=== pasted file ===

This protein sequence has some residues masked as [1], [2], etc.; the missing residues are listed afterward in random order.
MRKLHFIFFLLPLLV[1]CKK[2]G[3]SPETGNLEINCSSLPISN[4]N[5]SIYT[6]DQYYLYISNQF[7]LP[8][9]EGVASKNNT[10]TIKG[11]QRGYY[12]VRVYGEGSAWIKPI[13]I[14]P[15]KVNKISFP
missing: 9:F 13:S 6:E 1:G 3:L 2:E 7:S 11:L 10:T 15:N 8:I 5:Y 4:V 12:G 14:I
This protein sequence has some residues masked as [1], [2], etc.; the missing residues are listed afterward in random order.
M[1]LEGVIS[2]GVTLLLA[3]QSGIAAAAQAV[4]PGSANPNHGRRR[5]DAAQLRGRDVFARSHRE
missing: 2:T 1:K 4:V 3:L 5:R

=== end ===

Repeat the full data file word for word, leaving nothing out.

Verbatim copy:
This protein sequence has some residues masked as [1], [2], etc.; the missing residues are listed afterward in random order.
MRKLHFIFFLLPLLV[1]CKK[2]G[3]SPETGNLEINCSSLPISN[4]N[5]SIYT[6]DQYYLYISNQF[7]LP[8][9]EGVASKNNT[10]TIKG[11]QRGYY[12]VRVYGEGSAWIKPI[13]I[14]P[15]KVNKISFP
missing: 9:F 13:S 6:E 1:G 3:L 2:E 7:S 11:L 10:T 15:N 8:I 5:Y 4:V 12:G 14:I
This protein sequence has some residues masked as [1], [2], etc.; the missing residues are listed afterward in random order.
M[1]LEGVIS[2]GVTLLLA[3]QSGIAAAAQAV[4]PGSANPNHGRRR[5]DAAQLRGRDVFARSHRE
missing: 2:T 1:K 4:V 3:L 5:R